Kalmyk Americans

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Kalmyk Americans
Flag of Kalmykia.svg Flag of United States.svg
Total population
Regions with significant populations
New Jersey, California
American English, Kalmyk Oirat, Russian, Kyrgyz
Buddhism, Tengrism, Eastern Orthodox Christianity, Islam

Kalmyk Americans are Americans of Kalmyk Mongolian ancestry.

American Kalmyks initially established communities in the United States following a mass immigration after World War II. The largest groups of Kalmyks originally settled primarily in the states of Pennsylvania and New Jersey. The majority of today's Kalmyk American population are descended from those Kalmyks who had fled Russia in late 1920 to places such as France, Yugoslavia, Bulgaria, and, later, Germany.

As a consequence of their decades-long migration through Europe, many original immigrant Kalmyk Americans could speak German, French, and Serbo-Croatian, in addition to Russian and their native Kalmyk language.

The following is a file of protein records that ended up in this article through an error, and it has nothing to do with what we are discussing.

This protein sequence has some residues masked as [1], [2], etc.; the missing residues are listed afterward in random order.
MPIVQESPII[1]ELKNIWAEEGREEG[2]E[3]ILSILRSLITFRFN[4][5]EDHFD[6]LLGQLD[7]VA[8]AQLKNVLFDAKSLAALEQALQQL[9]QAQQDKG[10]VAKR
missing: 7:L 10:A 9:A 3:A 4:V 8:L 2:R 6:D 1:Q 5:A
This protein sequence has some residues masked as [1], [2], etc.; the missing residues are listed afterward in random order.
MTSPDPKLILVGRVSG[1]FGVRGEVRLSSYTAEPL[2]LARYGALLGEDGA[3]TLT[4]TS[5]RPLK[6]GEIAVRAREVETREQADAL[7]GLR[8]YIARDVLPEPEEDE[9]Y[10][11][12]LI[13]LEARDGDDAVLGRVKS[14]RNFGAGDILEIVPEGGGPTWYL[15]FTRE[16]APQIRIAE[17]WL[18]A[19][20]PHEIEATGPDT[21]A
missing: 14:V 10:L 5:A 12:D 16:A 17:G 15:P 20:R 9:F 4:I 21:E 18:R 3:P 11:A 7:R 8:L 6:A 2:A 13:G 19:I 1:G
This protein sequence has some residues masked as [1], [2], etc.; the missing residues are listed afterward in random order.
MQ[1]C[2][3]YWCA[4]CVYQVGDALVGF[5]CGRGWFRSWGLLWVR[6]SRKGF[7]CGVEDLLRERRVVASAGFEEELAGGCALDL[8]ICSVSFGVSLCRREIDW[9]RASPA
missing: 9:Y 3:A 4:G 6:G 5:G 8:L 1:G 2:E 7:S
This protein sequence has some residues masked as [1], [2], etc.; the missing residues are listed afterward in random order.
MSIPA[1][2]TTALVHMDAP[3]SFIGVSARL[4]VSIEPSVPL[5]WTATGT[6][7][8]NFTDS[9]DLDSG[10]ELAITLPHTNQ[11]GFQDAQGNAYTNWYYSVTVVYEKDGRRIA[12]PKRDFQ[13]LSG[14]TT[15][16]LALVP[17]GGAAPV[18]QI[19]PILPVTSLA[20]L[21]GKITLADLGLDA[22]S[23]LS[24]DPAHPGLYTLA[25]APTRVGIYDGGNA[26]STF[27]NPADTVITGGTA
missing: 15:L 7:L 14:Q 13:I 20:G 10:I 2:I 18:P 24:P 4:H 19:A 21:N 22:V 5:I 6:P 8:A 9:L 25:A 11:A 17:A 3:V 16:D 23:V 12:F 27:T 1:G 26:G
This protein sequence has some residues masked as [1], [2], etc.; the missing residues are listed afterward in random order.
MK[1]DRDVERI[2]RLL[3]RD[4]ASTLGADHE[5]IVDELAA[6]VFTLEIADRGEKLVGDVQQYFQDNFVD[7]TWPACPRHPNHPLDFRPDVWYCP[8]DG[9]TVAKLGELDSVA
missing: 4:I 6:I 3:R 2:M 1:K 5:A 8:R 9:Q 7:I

Many Kalmyks were stranded in German displaced persons camps for a number of years following the end of World War II. They were originally classified as Asian under U.S. immigration law, and therefore denied entry, but in 1951 they were reclassified as Caucasian. In 1955 many immigrated to the United States after the Tolstoy Foundation sponsored their passage.

There are several Kalmyk Buddhist temples in Monmouth County, New Jersey, (notably Freewood Acres, New Jersey) where the vast majority of American Kalmyks reside, as well as a Tibetan Buddhist Learning Center and monastery in Washington Township, New Jersey.

Notable people

See also

External links